Generic repository for Java (Part 2)

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In the first part of this series I was showing an interface for a generic repository and an in-memory implementation. In this part I will show another implementation with the Java Persistence API (JPA).

An in-memory repository is a good starting point and is handy during the development but at some point you need "real" persistence. One option in the Java world is the "Java Persistence API" (JPA). This blog post is not a JPA tutorial so I expect you to have some knowledge about JPA already. Furthermore I have to admit that I'm not a pro when it comes to JPA. Again: The things described here are working for me but I'm sure there are many improvements possible.

The first step is to include the needed libraries for JPA and setup a persistence.xml (which I won't describe here). After that we can start with the interesting stuff. Let's start with the Identity class. We have a field id that we have to tell JPA about. This is done with the @Id annotation. As we are generating the value of the ID on our own in the constructor we don't need the @GeneratedValue annotation. Additionally we need the @MappedSuperclass annotation on the Identity class. Otherwise JPA wouldn't find the id field in the derived entity classes.

import javax.persistence.Id;
import javax.persistence.MappedSuperclass;
import java.util.Objects;
import java.util.UUID;

@MappedSuperclass
public abstract class Identity {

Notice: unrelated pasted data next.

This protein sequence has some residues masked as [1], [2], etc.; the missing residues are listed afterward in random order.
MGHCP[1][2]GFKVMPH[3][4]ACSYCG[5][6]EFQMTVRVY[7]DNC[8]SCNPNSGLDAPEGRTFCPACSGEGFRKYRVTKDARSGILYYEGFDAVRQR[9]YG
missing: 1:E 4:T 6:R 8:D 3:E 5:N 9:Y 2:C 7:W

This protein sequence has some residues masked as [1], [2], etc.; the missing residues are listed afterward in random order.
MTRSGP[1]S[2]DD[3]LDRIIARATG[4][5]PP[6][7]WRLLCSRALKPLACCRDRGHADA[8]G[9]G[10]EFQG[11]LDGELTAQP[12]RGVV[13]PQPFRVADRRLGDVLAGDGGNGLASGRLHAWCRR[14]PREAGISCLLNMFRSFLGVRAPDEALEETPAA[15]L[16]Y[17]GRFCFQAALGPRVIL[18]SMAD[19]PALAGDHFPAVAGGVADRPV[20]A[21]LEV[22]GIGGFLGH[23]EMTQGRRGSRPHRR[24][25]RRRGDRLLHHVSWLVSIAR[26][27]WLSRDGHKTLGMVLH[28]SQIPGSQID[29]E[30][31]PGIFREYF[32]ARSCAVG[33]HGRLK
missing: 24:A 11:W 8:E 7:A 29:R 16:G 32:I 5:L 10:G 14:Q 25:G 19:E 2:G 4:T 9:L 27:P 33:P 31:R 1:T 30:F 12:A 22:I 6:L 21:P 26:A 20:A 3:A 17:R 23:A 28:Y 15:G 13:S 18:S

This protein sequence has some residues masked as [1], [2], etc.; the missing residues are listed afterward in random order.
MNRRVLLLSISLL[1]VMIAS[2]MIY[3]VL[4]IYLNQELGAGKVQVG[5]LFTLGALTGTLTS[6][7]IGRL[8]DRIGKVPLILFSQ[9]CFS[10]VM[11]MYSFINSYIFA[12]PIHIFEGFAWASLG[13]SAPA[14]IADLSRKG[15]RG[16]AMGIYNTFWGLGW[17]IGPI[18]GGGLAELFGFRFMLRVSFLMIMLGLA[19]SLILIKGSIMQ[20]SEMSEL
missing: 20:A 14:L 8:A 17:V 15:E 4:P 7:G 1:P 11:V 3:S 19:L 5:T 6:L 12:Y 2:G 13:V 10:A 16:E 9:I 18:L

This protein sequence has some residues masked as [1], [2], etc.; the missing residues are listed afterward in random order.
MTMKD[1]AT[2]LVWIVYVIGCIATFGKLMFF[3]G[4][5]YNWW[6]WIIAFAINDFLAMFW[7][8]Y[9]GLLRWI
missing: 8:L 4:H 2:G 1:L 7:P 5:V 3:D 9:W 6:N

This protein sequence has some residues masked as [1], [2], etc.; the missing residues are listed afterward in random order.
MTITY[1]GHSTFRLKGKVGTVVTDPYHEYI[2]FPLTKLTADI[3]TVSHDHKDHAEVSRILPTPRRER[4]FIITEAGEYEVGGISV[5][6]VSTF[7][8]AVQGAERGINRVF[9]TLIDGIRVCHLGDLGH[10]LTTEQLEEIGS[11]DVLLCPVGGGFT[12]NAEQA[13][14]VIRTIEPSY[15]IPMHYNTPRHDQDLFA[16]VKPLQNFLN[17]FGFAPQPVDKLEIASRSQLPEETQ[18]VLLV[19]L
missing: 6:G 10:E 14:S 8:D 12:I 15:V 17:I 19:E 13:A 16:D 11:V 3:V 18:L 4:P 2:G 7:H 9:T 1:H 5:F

@Id
    private final String id;

    public Identity() {
        this.id = UUID.randomUUID().toString();
    }

    ...
}

Our Person class looks like this:

import javax.persistence.Entity;

@Entity
public class Person extends Identity {

    private String name;

    Person() {
    }

    public Person(String name) {
        this.name = name;
    }

    ...
}

There are two changes in the Person class: We have added the @Entity annotation to tell JPA that this class can be persisted. The second change is that we need a no-arg constructor. Otherwise JPA would throw an exception. However, it is possible to make the constructor package scoped.

Now lets look at the generic repository. Again we like to have a generic implementation that works for all entity classes. Similar to the in-memory implementation we create a generic class JpaRepository that overwrites the three methods Set<T> get(), void persist(T entity) and void remove(T entity). Here is a possible implementation:

public class JpaRepository<T extends Identity> implements Repository<T> {

    private EntityManagerFactory emf;
    private Class<T> type;

    public JpaRepository(Class<T> type, String persistenceUnitName) {
        this.type = type;
        emf = Persistence.createEntityManagerFactory(persistenceUnitName);
    }


    @Override
    public Set<T> get() {
        final EntityManager entityManager = emf.createEntityManager();

        final CriteriaBuilder criteriaBuilder = entityManager.getCriteriaBuilder();
        final CriteriaQuery<T> criteria = criteriaBuilder.createQuery(type);

        final Root<T> root = criteria.from(type);